Dignitary. Each secular cathedral or collegiate church has a hierarchy of clergy. Those who hold the leading positions are called dignitaries. In most cases, these are the Dean, Precentor, Chancellor, and Treasurer, but prior to church reforms in the 1830s, each secular church also had its own idiosyncrasies. At St Davids Cathedral, for example, there was no Dean until 1840, so the Precentor was the highest-ranking member of the chapter.

Diocese. The district under the religious jurisdiction of a bishop. A diocese is sometimes also called a see. Abergwili and Brecon sat within the Diocese of St Davids.

Friar. A member of one of several Catholic religious orders. While monks (in theory) stayed separate from the world, living in their monasteries and focusing on prayer, the orders of friars intentionally spent much time out of their houses and churches, circulating among the people to preach sermons and hear confessions. The two largest orders of friars were the Friars Preachers (commonly called the Dominicans) and the Friars Minor (commonly called the Franciscans). Both of these orders were founded in the early 1200s and arrived in the British Isles in the 1220s. The orders of friars are sometimes called mendicants, from the Latin term for beggars. While monasteries and secular churches could become very wealthy, the orders of friars avoided acquiring large endowments to keep themselves dependent upon God and the good will of the people, from whom they often had to ask for small donations. The church at Brecon had been built by the Friars Preachers in the mid-1200s and was used by them until 1538.

Letters Patent. A type of public declaration issued by an authority (most commonly a monarch). Letters Patent usually contain some type of grant of rights or property; in this way they are a type of charter. They are 'Patent' in the sense of 'open', as opposed to 'Letters Close', which are private communications sent out rolled up and closed with a small wax seal. Royal Letters Patent were issued under the Great Seal, a large wax seal that was reserved for the most important documents. For a surviving example of the Great Seal of King Henry VIII, identical to the one that once graced the Letters Patent founding Christ College Brecon, see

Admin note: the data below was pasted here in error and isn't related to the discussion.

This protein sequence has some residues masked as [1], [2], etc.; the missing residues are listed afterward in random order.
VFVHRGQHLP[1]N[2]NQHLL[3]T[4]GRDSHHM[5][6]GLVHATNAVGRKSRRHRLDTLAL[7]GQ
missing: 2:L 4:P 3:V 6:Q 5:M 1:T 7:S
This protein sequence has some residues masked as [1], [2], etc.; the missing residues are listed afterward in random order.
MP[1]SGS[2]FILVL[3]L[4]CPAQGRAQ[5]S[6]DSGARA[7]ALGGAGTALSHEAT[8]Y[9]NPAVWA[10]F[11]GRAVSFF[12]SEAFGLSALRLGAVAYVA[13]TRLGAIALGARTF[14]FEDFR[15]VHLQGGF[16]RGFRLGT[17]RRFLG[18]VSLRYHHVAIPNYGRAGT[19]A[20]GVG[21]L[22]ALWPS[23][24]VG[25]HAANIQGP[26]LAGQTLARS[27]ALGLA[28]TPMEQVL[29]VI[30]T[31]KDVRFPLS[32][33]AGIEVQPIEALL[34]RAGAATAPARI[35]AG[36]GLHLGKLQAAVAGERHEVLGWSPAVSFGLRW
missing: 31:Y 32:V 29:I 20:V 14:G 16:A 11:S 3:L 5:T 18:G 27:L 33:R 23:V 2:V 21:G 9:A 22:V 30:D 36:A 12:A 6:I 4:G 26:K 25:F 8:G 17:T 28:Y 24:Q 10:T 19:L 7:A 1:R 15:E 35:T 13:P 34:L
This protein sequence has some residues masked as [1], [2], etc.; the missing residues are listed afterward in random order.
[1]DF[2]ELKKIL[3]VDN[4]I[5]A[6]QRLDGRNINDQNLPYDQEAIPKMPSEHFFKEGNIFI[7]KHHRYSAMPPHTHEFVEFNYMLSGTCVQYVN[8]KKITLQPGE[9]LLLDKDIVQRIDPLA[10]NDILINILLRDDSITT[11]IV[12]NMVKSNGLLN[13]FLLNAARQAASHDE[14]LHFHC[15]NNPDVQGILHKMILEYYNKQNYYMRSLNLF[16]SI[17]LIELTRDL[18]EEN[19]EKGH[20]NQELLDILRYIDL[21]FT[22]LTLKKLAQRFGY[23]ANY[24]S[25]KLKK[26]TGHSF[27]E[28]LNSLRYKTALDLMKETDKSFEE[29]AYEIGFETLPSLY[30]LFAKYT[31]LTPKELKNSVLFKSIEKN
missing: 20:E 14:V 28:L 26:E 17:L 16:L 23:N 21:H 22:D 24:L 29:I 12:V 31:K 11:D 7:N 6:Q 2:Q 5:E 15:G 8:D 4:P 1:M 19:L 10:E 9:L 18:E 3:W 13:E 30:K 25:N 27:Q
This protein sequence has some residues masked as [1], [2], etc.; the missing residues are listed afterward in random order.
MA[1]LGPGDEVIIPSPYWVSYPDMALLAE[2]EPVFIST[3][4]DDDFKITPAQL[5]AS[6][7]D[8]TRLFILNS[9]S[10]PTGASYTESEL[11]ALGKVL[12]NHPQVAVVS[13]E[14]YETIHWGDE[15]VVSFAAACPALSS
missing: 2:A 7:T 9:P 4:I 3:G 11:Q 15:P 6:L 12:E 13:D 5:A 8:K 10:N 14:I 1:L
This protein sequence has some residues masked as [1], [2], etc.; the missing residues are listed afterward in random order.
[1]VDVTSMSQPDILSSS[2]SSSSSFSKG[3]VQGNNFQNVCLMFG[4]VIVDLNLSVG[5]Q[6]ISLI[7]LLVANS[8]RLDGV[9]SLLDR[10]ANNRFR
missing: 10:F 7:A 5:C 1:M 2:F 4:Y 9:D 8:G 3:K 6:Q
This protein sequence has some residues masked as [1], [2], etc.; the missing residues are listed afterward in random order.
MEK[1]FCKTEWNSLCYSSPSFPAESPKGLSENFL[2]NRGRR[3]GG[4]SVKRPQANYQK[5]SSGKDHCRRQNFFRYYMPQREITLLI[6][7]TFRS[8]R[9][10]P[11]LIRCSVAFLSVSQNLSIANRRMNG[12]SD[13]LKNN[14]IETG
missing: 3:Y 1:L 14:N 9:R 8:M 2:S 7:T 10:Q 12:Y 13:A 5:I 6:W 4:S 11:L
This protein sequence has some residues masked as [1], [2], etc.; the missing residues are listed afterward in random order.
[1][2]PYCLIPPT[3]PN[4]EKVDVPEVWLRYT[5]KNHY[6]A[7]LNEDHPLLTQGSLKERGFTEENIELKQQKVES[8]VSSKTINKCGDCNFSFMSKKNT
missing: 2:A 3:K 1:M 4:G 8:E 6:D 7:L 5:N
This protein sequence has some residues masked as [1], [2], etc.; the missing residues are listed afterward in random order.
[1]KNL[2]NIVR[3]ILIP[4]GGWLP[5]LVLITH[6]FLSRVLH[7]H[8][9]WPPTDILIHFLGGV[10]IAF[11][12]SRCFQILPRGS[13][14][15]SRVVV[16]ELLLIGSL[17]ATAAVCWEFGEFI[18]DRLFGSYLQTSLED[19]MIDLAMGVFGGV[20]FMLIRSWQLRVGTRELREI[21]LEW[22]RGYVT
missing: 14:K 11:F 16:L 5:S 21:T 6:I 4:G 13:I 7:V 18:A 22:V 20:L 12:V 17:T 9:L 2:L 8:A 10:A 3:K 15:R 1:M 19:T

Mendicant. See Friar.

Patent Rolls. The royal chancery, the office that prepared and issued documents for the king, kept file copies of Letters Patent. These were written on long rolls made of a series of pieces of parchment stitched together. Each roll is approximately 11 inches wide and can be upwards of 50 feet in length. They are awkward to work with and are commonly very dirty from centuries of infiltration of London air carrying carbon particles from coal fires. Today, these are kept at The National Archives at Kew, west of London, under the classification mark C 66. The manuscript designated Witness R in this project is C66/709.

Prebend. In a collegiate or cathedral church, the institution was made up of a set number of positions for clergy. Each position, called a prebend was permanently endowed with a source of income, normally drawn either from a piece of property, such as a farm, or from a share in the revenues of a wealthy parish church. In most cases, such as at Abergwili/Brecon, each prebend had a name that corresponded to the source of its income, though there are some exceptions, such as the six unnamed 'cursal canonries' at St Davids Cathedral. A cleric who held a prebend was called a prebendary.

Residentiary. See Canon.

Secular clergy. In the Catholic Church (which includes the English and Welsh Church before the Reformation), clergy are of two types: regular and secular. Regular clergy were those who had joined a monastic or other religious order, such as the Benedictine monks or the Franciscan friars. All other clergy, such as parish priests, are called secular clergy. In this context, secular does not mean 'worldly' or 'not religious'; it means 'engaged with the world' as opposed to being locked away in a monastery.

For further reading, see:

Lehmberg, Stanford. English Cathedrals: A History (London and New York, 2005).

Edwards, Kathleen. The English Secular Cathedrals in the Middle Ages (Manchester, 1949).

Williams, Glanmor. Renewal and Reformation: Wales c. 1415-1642 (Oxford and New York, 1993).

Jeffery, Paul. The Collegiate Churches of England and Wales (London, 2004).